Grants and Contracts Details
Overview The political role of religion has emerged as one of the most urgent philosophical and practical questions of our time. Despite the increasing presence of religious voices in politics and public life worldwide, there remains a critical gap in knowledge regarding how exactly these reconfigurations of the role of religion in public life happen, who drives them, and what implications they may have for pluralism in diverse public spheres. Turkey is a prime context within which to study the new role of religion in public life that marks our current era. A secular, democratic state in which religious lifestyles have been ascendant within the public sphere in the past decade, Turkey has been ruled since 2002 by a political party that has disavowed its roots in Islamist politics but has effectively combined Islamic values with neoliberal economic policies. Given Turkey’s unique status, many observers have suggested that Turkey could be a model for the new Middle East. But could it? Or is the Turkish model destined to flounder on the problem of how religious and non-religious ways of life can accommodate one another in a pluralistic public sphere? A study of Turkish society has the potential to answer some of the most pressing questions of our times about what the increasing political role of religion might mean for democracy. The objective for this application is to assess how devout Sunni Muslims are participating in the reconfiguration of Islam and public life in Turkey. Research on this devout sector (~50% of the population) is imperative because it is this segment of the population that has propelled changes in the role of Islam in Turkey’s public sphere. This project uses qualitative methods (interviews and focus groups) to examine how the devout sector’s attitudes and practices vary geographically and across class and gender, thereby providing the basis for a broader understanding of the role of this sector in redefining the political role of Islam and secularism in Turkey. There are three specific aims: 1) To evaluate the attitudes of the devout sector regarding Islam and pluralism in the public sphere in Turkey; 2) To determine how the devout sector uses and produces public spaces as arenas of Islamic piety and encounters with diverse others; 3) To identify how differences in geography, class, and gender affect pious individuals’ attitudes and practices regarding Islam and pluralism in the public sphere. The outcome of this research is a critical assessment of the devout sector’s internal variability and of what this variability means for the reconfiguration of Islam and secularism in Turkey’s public sphere. Intellectual Merit : Recent scholarship on the geography of religion has shifted the field’s focus away from either formal politics or ’officially sacred’ sites to include previously under-examined spaces and scales of religion. One of the concerns of this scholarship has been to show how religion interacts with the secular and political in public space. This project furthers this goal through an empirical investigation of the practices and attitudes of devout Sunni Muslims concerning the public role of Islam in Turkey. To what extent can a diversity of values and lifestyles be accommodated within Turkey’s evolving public sphere? The answer to this question contributes to geographies of religion, pluralism, and public space, and to broader debates about the changing nature of secularism and the political role of religion worldwide. Broader Impacts : There is a growing awareness of the importance of religion in global affairs. In August 2013 the US State Department opened a new bureau, the Office of Faith-Based Community Initiatives. As an important US ally with strong currents of religion in public life, Turkey will be a prime site for such initiatives. In 2012, an Independent Task Force Report by the Council on Foreign Relations (CFR) emphasized the importance of a US-Turkish partnership, yet also noted concerns about the status of democracy in Turkey and pointed to the need for the US to develop a greater understanding of Turkish society. This research contributes to the development of knowledge relevant for foreign policy and national security by investigating a key issue: the question of to what degree Turkey’s devout Sunni Muslims envision and enact a pluralistic public sphere within which both religious and secular values and lifestyles have a place. The answer to this question is significant for understanding the implications of the increasing role of religion in public spheres across the globe.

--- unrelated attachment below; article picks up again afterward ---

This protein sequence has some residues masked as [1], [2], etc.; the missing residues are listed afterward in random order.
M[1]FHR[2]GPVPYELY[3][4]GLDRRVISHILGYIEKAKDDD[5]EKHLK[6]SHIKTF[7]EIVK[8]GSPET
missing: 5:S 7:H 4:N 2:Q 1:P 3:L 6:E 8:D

|Effective start/end date||8/15/14 → 1/31/18|
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